Death figures reported by the National Public Health Emergency Team (Nphet) at Covid-19 briefings “may be inaccurate”, a Mayo coroner has said.
Mayo coroner and solicitor Patrick O’Connor believes the recorded death figures for the illness “do not have a scientific basis”.
As of last Thursday, a total of 4,820 deaths related to Covid-19 have been recorded in Ireland.
Speaking to the Sunday Independent, Mr O’Connor, who is public information officer for the Coroners Society of Ireland says cases where Covid is recorded as the principal cause of death when a person is already terminally ill, raise questions about the accuracy of the method of recording.
“In reality, a lot of people have terminal cancer or multiple other serious co-morbidities. People can die from Covid and or with Covid”. He has said that he thinks numbers that are recorded as Covid deaths may be inaccurate and do not have a scientific basis.
While all Covid-related deaths must be reported to the coroner, Covid-19 deaths do not require inquests because the illness is considered a pneumonia and therefore a natural cause of death.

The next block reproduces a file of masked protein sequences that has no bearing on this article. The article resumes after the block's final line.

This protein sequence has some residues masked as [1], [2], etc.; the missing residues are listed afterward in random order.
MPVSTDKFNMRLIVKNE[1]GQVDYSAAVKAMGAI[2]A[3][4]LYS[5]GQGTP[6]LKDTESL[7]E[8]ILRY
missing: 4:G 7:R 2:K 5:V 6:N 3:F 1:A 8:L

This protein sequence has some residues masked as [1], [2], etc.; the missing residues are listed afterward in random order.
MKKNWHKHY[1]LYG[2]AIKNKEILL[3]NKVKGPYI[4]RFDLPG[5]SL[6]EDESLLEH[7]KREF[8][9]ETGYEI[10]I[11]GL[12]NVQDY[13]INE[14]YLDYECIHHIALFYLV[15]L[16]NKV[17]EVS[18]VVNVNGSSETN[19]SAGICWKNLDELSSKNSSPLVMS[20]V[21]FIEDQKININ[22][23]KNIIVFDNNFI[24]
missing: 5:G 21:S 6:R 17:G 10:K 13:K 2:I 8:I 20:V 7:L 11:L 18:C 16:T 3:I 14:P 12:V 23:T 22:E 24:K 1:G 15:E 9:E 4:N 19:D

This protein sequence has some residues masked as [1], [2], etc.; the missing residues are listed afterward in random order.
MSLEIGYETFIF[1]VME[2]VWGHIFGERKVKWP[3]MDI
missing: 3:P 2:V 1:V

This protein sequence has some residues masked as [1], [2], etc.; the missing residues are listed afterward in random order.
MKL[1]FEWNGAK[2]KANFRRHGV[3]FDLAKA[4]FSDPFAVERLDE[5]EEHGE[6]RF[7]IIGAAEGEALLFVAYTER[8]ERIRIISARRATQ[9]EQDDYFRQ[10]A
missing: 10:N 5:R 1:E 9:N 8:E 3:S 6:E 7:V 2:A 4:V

However, a coroner can direct an inquest into a death based on individual circumstances and where there is a concern in relation to a person who became infected with the illness.
Mr O’Connor has opened two such inquests in Co Mayo into the death of 17-year-old Ballyhaunis student Sally Maaz and 79-year-old John Carolan from Ballina.
Both died after contracting the virus at Mayo University Hospital and these inquests have been adjourned for mention on June 21.
“These two inquests are taking place because of the individual circumstances of each person at the time of their death,” Mr O’Connor said.
“Every death reported to a coroner is examined carefully. Whether an inquest is directed by the coroner is at his or her discretion and depends on the individual circumstances of such a death.”